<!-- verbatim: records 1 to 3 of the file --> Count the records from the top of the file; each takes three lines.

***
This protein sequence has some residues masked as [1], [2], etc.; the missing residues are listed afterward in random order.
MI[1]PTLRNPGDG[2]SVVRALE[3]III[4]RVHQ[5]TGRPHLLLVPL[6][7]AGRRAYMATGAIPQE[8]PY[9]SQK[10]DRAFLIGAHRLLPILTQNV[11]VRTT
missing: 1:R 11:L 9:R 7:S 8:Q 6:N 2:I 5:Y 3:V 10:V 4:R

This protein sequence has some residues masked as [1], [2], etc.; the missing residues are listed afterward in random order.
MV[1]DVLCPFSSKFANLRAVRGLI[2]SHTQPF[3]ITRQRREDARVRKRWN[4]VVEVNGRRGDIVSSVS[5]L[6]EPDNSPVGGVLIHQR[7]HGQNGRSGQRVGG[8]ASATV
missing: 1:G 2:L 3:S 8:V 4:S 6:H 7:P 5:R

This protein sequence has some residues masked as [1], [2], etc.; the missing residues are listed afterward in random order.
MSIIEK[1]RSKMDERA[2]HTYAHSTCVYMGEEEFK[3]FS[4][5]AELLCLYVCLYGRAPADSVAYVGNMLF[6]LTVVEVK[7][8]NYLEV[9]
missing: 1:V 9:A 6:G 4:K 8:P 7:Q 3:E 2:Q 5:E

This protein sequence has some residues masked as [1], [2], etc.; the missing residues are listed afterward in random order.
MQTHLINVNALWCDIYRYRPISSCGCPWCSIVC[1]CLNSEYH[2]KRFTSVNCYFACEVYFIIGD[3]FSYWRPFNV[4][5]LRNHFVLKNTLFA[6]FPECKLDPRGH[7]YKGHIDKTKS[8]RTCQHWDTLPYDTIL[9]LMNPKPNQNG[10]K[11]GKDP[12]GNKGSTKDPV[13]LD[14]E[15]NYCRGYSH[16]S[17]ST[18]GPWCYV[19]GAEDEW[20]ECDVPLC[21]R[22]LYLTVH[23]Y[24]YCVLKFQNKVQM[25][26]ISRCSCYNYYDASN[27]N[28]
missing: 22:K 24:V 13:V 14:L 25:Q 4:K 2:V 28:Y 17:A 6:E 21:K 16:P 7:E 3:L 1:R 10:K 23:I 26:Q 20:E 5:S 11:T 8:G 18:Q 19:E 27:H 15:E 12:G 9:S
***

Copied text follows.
This protein sequence has some residues masked as [1], [2], etc.; the missing residues are listed afterward in random order.
MI[1]PTLRNPGDG[2]SVVRALE[3]III[4]RVHQ[5]TGRPHLLLVPL[6][7]AGRRAYMATGAIPQE[8]PY[9]SQK[10]DRAFLIGAHRLLPILTQNV[11]VRTT
missing: 1:R 11:L 9:R 7:S 8:Q 6:N 2:I 5:Y 3:V 10:V 4:R

This protein sequence has some residues masked as [1], [2], etc.; the missing residues are listed afterward in random order.
MV[1]DVLCPFSSKFANLRAVRGLI[2]SHTQPF[3]ITRQRREDARVRKRWN[4]VVEVNGRRGDIVSSVS[5]L[6]EPDNSPVGGVLIHQR[7]HGQNGRSGQRVGG[8]ASATV
missing: 1:G 2:L 3:S 8:V 4:S 6:H 7:P 5:R

This protein sequence has some residues masked as [1], [2], etc.; the missing residues are listed afterward in random order.
MSIIEK[1]RSKMDERA[2]HTYAHSTCVYMGEEEFK[3]FS[4][5]AELLCLYVCLYGRAPADSVAYVGNMLF[6]LTVVEVK[7][8]NYLEV[9]
missing: 1:V 9:A 6:G 4:K 8:P 7:Q 3:E 2:Q 5:E